AN AMATEUR photographer collected almost 20kg of rubbish from Portobello Beach after visitors left mounds of plastic waste strewn across the sand following the week’s record-breaking temperatures.
Daniel Pauley initially went to the Capital’s picturesque seaside to snap a shot of the evening sunset, but admitted he was “sickened” to see bottles, baby wipes and children’s beach toys scattered along the shoreline.
The 27-year-old and partner Margo spent more than an hour filling bin bags with rubbish collected from a small section of sand near the Edinburgh Dog and Cat Home using equipment from the specially-installed “litter picking stations” on the Promenade.
However, Daniel revealed he was “extremely disappointed” to see the state the beach had been left in.
He told the Evening News: “I knew it would be busy, so I thought I would just nip down for a very quick photo of the sunset, but what I saw was quite sickening.”
“To leave and not clean up your mess is one thing, but to leave the beach in that kind of state is just ridiculous, it is sheer ignorance.”
Police were called to disperse a large group of youngsters after a mass brawl reportedly broke out on the beach late in the afternoon.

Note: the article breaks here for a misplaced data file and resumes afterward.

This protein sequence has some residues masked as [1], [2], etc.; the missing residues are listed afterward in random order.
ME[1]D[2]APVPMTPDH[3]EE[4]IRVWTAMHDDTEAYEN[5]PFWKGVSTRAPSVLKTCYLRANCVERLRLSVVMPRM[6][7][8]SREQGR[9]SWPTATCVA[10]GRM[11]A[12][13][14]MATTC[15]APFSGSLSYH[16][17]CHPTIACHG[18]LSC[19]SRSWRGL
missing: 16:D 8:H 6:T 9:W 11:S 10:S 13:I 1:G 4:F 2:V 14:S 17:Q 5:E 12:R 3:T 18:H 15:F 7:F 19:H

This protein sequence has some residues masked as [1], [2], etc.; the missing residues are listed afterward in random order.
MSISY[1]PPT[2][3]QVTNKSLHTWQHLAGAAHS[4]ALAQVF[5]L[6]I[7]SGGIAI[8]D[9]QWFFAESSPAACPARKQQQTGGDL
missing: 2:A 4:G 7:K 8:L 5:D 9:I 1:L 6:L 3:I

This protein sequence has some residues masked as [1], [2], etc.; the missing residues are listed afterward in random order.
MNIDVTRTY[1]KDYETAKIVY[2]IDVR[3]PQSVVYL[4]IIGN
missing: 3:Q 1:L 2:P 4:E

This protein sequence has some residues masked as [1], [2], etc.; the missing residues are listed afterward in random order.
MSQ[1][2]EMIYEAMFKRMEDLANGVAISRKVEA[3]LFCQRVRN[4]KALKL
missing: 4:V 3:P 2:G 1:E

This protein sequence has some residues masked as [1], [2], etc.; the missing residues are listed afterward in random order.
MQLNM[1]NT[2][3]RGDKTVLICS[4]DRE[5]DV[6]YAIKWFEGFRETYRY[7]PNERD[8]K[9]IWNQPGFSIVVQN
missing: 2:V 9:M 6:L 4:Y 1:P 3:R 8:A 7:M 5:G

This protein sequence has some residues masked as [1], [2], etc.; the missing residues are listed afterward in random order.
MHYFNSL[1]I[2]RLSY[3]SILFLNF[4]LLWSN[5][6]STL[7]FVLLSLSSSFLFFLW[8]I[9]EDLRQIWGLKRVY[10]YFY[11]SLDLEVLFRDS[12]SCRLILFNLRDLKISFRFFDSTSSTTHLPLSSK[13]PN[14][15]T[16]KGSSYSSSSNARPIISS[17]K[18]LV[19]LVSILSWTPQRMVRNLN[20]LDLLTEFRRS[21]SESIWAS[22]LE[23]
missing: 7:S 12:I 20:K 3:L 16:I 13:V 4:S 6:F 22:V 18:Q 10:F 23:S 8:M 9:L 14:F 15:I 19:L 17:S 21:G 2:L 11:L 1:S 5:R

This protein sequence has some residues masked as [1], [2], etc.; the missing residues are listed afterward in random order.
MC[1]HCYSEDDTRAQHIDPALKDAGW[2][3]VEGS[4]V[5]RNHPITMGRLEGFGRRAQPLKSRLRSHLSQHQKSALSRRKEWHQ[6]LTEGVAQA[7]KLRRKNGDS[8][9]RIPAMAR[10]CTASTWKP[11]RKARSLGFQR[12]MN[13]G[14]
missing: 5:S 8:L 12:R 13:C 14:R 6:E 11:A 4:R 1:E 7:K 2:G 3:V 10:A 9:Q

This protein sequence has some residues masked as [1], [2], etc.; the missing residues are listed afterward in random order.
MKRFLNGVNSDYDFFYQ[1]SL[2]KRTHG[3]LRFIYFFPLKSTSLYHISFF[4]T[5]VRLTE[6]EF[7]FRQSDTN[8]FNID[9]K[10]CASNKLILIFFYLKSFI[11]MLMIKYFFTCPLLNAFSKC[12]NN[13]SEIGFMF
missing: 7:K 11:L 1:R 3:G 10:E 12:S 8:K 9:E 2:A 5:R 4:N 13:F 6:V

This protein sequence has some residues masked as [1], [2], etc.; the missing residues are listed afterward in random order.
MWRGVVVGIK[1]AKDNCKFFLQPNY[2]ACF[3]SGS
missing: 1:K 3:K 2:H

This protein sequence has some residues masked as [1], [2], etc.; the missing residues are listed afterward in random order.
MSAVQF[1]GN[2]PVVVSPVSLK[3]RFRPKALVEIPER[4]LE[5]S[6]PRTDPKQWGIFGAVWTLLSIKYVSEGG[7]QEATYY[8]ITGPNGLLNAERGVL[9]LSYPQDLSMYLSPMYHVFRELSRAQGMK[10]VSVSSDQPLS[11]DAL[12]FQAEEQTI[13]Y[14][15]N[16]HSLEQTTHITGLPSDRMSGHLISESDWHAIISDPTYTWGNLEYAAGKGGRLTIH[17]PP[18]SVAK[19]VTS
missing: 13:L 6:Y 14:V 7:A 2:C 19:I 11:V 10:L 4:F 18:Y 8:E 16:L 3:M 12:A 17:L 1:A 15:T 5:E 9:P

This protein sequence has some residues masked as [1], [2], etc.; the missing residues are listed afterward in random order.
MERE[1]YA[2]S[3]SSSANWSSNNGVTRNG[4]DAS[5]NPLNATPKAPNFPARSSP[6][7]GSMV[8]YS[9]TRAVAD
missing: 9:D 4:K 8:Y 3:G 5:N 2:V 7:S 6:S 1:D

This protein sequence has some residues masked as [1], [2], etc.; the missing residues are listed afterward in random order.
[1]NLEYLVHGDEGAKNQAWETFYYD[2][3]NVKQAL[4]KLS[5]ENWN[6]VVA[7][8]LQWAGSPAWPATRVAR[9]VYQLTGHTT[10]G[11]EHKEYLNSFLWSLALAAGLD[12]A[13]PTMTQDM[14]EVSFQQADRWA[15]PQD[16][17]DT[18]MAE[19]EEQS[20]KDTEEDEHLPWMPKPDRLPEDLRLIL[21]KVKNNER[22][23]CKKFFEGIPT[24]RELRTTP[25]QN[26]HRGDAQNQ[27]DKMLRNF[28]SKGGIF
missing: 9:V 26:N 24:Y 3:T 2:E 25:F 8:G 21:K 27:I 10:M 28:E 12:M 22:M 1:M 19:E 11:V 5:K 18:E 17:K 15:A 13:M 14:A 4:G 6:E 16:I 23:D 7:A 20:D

But Daniel revealed a lot of the waste collected appeared to be left behind by families, with plastic star moulds and beach balls among the most common items picked up.
He said: “We were finding a lot of fruit shoot bottles and wet wipes, things like sweetie wrappers, beach balls, small bits of plastic, kids’ toys.
“Obviously there were some beer and cider cans, but I was really surprised by the sheer amount of things we found that had just been left behind by those with young kids.”
Beach users have been encouraged to clear up their own waste since rubbish picking units were put in place earlier this summer in response to a Scottish Environmental Protection Agency (SEPA) study revealing the water quality was among the dirtiest in Scotland.
The Keep Scotland Beautiful charity identified Portobello as one of four across Scotland in need of urgent attention along with Fisherrow in East Lothian, Kinghorn in Fife and Ayr.
Daniel added: “People would look at us once but then not look again while we were cleaning up, I think they were avoiding that guilt.”
“One person helped us out of 20 people actually stopped to help us, which is disappointing because this is everyone’s responsibility.
“Given the recent awareness that has been raised about plastic in our oceans, you get a bit angry that people are not taking it seriously enough.
“We only have one planet, one chance at this, people need to be more aware of the damage their actions can cause.”